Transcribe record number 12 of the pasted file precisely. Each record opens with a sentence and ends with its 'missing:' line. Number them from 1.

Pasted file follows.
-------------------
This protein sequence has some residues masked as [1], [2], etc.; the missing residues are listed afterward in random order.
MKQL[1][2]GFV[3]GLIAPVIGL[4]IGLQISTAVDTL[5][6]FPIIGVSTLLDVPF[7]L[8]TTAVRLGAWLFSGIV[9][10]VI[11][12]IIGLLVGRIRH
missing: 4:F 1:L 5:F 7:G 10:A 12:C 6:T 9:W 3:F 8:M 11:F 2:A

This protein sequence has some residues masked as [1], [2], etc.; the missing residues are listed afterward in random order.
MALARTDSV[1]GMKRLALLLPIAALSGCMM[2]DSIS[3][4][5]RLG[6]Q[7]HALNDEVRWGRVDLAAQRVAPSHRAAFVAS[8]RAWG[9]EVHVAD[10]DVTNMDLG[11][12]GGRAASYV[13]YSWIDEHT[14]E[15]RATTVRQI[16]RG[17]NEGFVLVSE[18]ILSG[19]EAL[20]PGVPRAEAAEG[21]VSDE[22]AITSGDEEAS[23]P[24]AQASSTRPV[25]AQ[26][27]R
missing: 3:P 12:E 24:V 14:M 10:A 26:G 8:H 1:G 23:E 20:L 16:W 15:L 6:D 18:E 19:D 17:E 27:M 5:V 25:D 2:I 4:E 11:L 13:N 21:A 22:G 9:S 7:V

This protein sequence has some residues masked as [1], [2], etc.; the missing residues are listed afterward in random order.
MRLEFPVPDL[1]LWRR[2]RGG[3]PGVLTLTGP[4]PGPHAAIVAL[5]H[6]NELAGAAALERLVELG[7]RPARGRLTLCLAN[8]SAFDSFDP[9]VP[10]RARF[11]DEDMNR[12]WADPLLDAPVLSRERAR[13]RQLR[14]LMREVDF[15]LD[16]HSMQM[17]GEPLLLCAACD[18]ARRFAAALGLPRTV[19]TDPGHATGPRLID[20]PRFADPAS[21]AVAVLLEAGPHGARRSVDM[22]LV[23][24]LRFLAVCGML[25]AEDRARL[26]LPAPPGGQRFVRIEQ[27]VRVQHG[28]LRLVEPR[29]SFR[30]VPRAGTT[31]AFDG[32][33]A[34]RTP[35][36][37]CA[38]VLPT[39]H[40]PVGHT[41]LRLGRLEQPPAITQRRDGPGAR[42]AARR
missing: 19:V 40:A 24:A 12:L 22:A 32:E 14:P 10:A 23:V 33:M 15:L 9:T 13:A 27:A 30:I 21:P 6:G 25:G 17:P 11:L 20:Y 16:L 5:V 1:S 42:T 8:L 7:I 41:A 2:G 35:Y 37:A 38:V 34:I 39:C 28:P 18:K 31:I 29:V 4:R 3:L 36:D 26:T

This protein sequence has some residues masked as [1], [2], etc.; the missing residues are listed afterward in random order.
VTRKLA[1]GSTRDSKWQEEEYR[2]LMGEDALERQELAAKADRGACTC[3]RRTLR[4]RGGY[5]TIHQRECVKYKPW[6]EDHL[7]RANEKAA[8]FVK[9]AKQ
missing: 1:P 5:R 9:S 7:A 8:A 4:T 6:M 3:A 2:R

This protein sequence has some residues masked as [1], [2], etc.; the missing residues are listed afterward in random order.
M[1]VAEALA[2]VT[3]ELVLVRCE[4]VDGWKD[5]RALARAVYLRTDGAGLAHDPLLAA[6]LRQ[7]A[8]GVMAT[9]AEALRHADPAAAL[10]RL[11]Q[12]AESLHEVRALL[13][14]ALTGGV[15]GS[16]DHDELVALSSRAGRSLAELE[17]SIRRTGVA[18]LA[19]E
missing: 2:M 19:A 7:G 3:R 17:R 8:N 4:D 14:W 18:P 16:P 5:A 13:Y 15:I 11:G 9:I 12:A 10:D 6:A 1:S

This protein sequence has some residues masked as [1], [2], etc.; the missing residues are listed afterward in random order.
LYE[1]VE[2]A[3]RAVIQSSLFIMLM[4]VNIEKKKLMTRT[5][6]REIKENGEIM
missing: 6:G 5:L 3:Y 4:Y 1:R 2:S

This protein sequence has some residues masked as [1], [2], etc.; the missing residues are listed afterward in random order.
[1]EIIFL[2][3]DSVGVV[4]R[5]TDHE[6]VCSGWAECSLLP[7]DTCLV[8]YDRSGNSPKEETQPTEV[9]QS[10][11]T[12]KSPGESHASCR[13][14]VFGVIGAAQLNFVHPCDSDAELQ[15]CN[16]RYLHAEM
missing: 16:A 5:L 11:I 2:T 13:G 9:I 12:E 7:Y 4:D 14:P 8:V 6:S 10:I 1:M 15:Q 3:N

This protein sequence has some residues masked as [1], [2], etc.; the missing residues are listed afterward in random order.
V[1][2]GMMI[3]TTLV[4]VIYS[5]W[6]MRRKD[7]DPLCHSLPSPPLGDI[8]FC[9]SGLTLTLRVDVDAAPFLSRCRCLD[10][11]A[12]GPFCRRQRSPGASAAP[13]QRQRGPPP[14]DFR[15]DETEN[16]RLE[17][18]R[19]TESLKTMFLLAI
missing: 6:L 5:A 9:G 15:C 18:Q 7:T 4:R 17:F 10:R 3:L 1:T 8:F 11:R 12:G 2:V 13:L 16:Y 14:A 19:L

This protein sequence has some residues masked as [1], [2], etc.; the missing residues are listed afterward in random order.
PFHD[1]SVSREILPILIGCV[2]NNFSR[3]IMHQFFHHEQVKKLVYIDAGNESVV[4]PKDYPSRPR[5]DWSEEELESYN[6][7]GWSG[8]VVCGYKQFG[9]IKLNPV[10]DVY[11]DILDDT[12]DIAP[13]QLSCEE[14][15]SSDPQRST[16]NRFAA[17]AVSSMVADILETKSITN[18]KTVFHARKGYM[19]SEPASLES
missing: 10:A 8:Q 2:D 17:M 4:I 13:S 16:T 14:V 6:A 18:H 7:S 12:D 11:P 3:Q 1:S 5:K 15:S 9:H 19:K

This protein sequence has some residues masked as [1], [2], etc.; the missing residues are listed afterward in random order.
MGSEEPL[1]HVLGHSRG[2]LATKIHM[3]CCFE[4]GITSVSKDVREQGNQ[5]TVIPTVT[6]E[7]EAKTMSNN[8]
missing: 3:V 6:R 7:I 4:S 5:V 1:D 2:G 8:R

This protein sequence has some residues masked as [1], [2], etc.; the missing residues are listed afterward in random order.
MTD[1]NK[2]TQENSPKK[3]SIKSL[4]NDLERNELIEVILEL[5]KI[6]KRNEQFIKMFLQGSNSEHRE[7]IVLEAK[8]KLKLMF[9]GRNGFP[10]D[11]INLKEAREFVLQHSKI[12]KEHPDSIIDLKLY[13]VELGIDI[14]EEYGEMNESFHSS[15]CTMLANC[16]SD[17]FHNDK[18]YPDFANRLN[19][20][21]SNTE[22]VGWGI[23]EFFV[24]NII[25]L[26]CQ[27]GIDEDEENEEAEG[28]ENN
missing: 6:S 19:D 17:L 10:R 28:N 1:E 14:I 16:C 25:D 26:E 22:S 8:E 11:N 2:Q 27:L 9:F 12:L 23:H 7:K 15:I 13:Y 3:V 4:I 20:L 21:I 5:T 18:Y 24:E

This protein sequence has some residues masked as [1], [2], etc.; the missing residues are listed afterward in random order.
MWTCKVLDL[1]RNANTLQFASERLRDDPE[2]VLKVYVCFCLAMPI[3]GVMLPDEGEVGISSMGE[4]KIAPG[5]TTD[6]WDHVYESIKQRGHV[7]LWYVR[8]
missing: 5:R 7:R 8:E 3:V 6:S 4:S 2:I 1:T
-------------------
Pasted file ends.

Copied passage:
This protein sequence has some residues masked as [1], [2], etc.; the missing residues are listed afterward in random order.
MWTCKVLDL[1]RNANTLQFASERLRDDPE[2]VLKVYVCFCLAMPI[3]GVMLPDEGEVGISSMGE[4]KIAPG[5]TTD[6]WDHVYESIKQRGHV[7]LWYVR[8]
missing: 5:R 7:R 8:E 3:V 6:S 4:S 2:I 1:T